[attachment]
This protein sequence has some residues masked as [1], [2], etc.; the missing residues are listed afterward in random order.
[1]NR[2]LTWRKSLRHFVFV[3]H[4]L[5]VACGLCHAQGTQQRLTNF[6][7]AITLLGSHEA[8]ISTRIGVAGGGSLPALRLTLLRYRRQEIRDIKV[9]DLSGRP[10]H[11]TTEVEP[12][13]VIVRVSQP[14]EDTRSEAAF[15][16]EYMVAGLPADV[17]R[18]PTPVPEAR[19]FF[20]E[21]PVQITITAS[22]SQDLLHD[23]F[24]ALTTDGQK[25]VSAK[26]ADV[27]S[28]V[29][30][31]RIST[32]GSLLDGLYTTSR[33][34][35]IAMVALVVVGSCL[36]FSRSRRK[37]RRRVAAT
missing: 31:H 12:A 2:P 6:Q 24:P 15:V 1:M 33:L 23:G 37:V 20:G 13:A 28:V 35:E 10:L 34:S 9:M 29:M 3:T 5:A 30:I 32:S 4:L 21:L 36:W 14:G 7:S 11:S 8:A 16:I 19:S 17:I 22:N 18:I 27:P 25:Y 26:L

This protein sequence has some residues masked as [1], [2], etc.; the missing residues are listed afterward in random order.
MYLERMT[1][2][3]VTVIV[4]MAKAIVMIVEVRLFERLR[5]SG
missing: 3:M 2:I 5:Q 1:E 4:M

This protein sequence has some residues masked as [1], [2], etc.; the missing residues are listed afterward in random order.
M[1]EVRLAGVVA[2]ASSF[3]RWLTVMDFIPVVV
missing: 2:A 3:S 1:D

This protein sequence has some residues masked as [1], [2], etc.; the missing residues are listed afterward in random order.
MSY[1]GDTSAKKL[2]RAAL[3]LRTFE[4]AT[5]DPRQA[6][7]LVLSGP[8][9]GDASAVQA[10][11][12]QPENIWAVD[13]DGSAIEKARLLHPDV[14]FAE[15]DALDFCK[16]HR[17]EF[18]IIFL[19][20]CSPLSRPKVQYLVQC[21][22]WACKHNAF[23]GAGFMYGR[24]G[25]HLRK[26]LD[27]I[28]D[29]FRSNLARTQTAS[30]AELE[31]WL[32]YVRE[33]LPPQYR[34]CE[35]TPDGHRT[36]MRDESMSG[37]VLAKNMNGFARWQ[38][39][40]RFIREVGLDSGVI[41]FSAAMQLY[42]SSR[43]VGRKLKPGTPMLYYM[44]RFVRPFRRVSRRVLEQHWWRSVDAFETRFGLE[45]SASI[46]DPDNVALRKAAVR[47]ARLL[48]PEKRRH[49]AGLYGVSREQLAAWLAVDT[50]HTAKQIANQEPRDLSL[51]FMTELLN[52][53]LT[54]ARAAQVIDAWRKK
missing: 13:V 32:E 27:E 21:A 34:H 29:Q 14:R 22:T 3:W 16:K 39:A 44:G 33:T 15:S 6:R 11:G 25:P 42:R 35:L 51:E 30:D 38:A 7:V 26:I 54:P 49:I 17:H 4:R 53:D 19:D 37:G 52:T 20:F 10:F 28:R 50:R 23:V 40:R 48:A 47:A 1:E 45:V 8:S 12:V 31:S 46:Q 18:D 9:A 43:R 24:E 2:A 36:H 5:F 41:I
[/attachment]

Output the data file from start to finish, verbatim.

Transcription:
This protein sequence has some residues masked as [1], [2], etc.; the missing residues are listed afterward in random order.
[1]NR[2]LTWRKSLRHFVFV[3]H[4]L[5]VACGLCHAQGTQQRLTNF[6][7]AITLLGSHEA[8]ISTRIGVAGGGSLPALRLTLLRYRRQEIRDIKV[9]DLSGRP[10]H[11]TTEVEP[12][13]VIVRVSQP[14]EDTRSEAAF[15][16]EYMVAGLPADV[17]R[18]PTPVPEAR[19]FF[20]E[21]PVQITITAS[22]SQDLLHD[23]F[24]ALTTDGQK[25]VSAK[26]ADV[27]S[28]V[29][30][31]RIST[32]GSLLDGLYTTSR[33][34][35]IAMVALVVVGSCL[36]FSRSRRK[37]RRRVAAT
missing: 31:H 12:A 2:P 6:Q 24:P 15:V 1:M 33:L 23:G 37:V 20:G 13:A 28:V 35:E 10:L 34:S 9:M 29:M 3:T 5:A 30:I 32:S 4:L 21:L 36:W 14:G 7:S 11:S 8:A 16:I 19:S 17:I 22:N 18:I 27:P 25:Y 26:L

This protein sequence has some residues masked as [1], [2], etc.; the missing residues are listed afterward in random order.
MYLERMT[1][2][3]VTVIV[4]MAKAIVMIVEVRLFERLR[5]SG
missing: 3:M 2:I 5:Q 1:E 4:M

This protein sequence has some residues masked as [1], [2], etc.; the missing residues are listed afterward in random order.
M[1]EVRLAGVVA[2]ASSF[3]RWLTVMDFIPVVV
missing: 2:A 3:S 1:D

This protein sequence has some residues masked as [1], [2], etc.; the missing residues are listed afterward in random order.
MSY[1]GDTSAKKL[2]RAAL[3]LRTFE[4]AT[5]DPRQA[6][7]LVLSGP[8][9]GDASAVQA[10][11][12]QPENIWAVD[13]DGSAIEKARLLHPDV[14]FAE[15]DALDFCK[16]HR[17]EF[18]IIFL[19][20]CSPLSRPKVQYLVQC[21][22]WACKHNAF[23]GAGFMYGR[24]G[25]HLRK[26]LD[27]I[28]D[29]FRSNLARTQTAS[30]AELE[31]WL[32]YVRE[33]LPPQYR[34]CE[35]TPDGHRT[36]MRDESMSG[37]VLAKNMNGFARWQ[38][39][40]RFIREVGLDSGVI[41]FSAAMQLY[42]SSR[43]VGRKLKPGTPMLYYM[44]RFVRPFRRVSRRVLEQHWWRSVDAFETRFGLE[45]SASI[46]DPDNVALRKAAVR[47]ARLL[48]PEKRRH[49]AGLYGVSREQLAAWLAVDT[50]HTAKQIANQEPRDLSL[51]FMTELLN[52][53]LT[54]ARAAQVIDAWRKK
missing: 13:V 32:E 27:E 21:A 34:H 29:Q 14:R 22:T 3:W 16:K 39:A 44:G 33:T 15:S 6:R 11:G 25:P 42:R 35:L 51:E 30:D 38:A 7:V 26:I 54:P 49:I 17:H 4:R 53:D 19:D 37:G 52:T 20:F 10:F 28:R 50:R 23:V 40:R 48:A 47:A 1:E 45:V 8:S 12:V 31:S 46:Q 18:D 9:A 43:R 24:E 2:A 36:H 5:F 41:I